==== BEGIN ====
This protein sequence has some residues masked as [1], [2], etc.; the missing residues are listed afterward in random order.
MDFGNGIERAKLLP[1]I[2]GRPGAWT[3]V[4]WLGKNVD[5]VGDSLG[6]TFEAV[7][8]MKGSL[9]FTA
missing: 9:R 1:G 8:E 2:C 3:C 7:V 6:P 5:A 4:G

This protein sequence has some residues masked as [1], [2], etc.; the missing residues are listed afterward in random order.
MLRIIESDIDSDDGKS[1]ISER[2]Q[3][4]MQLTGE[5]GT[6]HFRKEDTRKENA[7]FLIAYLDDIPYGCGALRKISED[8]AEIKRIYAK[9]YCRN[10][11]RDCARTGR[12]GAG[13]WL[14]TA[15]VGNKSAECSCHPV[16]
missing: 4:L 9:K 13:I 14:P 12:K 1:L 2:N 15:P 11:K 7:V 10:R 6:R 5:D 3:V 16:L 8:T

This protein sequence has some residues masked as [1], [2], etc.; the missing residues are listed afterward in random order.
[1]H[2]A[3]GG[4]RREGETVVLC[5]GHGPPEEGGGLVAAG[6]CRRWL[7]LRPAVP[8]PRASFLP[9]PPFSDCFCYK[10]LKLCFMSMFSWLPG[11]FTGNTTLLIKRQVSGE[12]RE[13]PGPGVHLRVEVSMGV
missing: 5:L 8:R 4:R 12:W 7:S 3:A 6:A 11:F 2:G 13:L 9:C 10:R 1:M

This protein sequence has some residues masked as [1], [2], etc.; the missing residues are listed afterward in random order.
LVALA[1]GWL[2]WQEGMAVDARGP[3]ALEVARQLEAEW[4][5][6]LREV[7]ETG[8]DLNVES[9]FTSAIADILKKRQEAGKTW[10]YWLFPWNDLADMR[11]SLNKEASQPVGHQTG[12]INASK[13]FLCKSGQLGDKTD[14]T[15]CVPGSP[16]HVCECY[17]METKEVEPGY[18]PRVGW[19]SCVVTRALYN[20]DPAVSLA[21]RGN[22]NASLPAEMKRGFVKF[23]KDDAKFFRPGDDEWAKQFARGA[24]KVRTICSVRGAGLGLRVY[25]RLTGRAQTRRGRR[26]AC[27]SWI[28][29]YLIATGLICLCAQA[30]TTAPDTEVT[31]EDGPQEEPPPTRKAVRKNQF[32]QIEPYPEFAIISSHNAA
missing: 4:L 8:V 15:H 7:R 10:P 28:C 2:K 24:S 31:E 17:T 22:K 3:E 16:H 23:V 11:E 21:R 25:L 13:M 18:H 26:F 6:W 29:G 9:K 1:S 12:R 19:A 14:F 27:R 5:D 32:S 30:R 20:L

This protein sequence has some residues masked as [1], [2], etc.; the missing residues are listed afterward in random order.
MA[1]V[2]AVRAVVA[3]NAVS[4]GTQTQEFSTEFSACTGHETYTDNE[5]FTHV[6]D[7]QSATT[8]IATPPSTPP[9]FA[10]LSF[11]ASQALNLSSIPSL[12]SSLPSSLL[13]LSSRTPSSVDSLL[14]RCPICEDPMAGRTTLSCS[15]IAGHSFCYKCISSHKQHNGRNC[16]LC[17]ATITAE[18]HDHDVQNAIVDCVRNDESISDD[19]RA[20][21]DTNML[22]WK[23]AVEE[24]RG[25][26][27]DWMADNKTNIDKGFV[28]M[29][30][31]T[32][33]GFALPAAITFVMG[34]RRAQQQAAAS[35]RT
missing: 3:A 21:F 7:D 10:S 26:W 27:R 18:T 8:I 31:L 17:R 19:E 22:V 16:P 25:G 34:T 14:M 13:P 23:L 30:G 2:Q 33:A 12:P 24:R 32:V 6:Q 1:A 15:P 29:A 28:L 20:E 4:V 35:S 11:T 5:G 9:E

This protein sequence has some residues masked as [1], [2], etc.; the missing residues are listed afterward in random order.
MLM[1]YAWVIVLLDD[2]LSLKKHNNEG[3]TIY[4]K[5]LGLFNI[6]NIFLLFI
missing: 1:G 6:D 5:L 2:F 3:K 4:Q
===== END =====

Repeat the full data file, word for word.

This protein sequence has some residues masked as [1], [2], etc.; the missing residues are listed afterward in random order.
MDFGNGIERAKLLP[1]I[2]GRPGAWT[3]V[4]WLGKNVD[5]VGDSLG[6]TFEAV[7][8]MKGSL[9]FTA
missing: 9:R 1:G 8:E 2:C 3:C 7:V 6:P 5:A 4:G

This protein sequence has some residues masked as [1], [2], etc.; the missing residues are listed afterward in random order.
MLRIIESDIDSDDGKS[1]ISER[2]Q[3][4]MQLTGE[5]GT[6]HFRKEDTRKENA[7]FLIAYLDDIPYGCGALRKISED[8]AEIKRIYAK[9]YCRN[10][11]RDCARTGR[12]GAG[13]WL[14]TA[15]VGNKSAECSCHPV[16]
missing: 4:L 9:K 13:I 14:P 12:K 1:L 2:N 15:P 11:K 7:V 10:R 6:R 5:D 3:V 16:L 8:T

This protein sequence has some residues masked as [1], [2], etc.; the missing residues are listed afterward in random order.
[1]H[2]A[3]GG[4]RREGETVVLC[5]GHGPPEEGGGLVAAG[6]CRRWL[7]LRPAVP[8]PRASFLP[9]PPFSDCFCYK[10]LKLCFMSMFSWLPG[11]FTGNTTLLIKRQVSGE[12]RE[13]PGPGVHLRVEVSMGV
missing: 5:L 8:R 4:R 12:W 7:S 3:A 6:A 11:F 2:G 13:L 9:C 10:R 1:M

This protein sequence has some residues masked as [1], [2], etc.; the missing residues are listed afterward in random order.
LVALA[1]GWL[2]WQEGMAVDARGP[3]ALEVARQLEAEW[4][5][6]LREV[7]ETG[8]DLNVES[9]FTSAIADILKKRQEAGKTW[10]YWLFPWNDLADMR[11]SLNKEASQPVGHQTG[12]INASK[13]FLCKSGQLGDKTD[14]T[15]CVPGSP[16]HVCECY[17]METKEVEPGY[18]PRVGW[19]SCVVTRALYN[20]DPAVSLA[21]RGN[22]NASLPAEMKRGFVKF[23]KDDAKFFRPGDDEWAKQFARGA[24]KVRTICSVRGAGLGLRVY[25]RLTGRAQTRRGRR[26]AC[27]SWI[28][29]YLIATGLICLCAQA[30]TTAPDTEVT[31]EDGPQEEPPPTRKAVRKNQF[32]QIEPYPEFAIISSHNAA
missing: 4:L 8:V 15:H 7:R 10:P 28:C 2:K 24:S 31:E 17:T 22:K 3:E 16:H 23:V 11:E 21:R 25:L 13:M 18:H 26:F 6:W 29:G 9:K 1:S 12:R 19:A 14:F 27:R 5:D 32:S 30:R 20:L

This protein sequence has some residues masked as [1], [2], etc.; the missing residues are listed afterward in random order.
MA[1]V[2]AVRAVVA[3]NAVS[4]GTQTQEFSTEFSACTGHETYTDNE[5]FTHV[6]D[7]QSATT[8]IATPPSTPP[9]FA[10]LSF[11]ASQALNLSSIPSL[12]SSLPSSLL[13]LSSRTPSSVDSLL[14]RCPICEDPMAGRTTLSCS[15]IAGHSFCYKCISSHKQHNGRNC[16]LC[17]ATITAE[18]HDHDVQNAIVDCVRNDESISDD[19]RA[20][21]DTNML[22]WK[23]AVEE[24]RG[25][26][27]DWMADNKTNIDKGFV[28]M[29][30][31]T[32][33]GFALPAAITFVMG[34]RRAQQQAAAS[35]RT
missing: 3:A 21:F 7:D 10:S 26:W 27:R 18:T 8:I 31:L 17:R 19:E 22:V 16:P 25:G 34:T 14:M 13:P 23:L 30:G 2:Q 33:A 12:P 24:R 32:V 6:Q 1:A 15:P 29:A 28:L 20:E 4:V 35:S 11:T 5:G 9:E

This protein sequence has some residues masked as [1], [2], etc.; the missing residues are listed afterward in random order.
MLM[1]YAWVIVLLDD[2]LSLKKHNNEG[3]TIY[4]K[5]LGLFNI[6]NIFLLFI
missing: 1:G 6:D 5:L 2:F 3:K 4:Q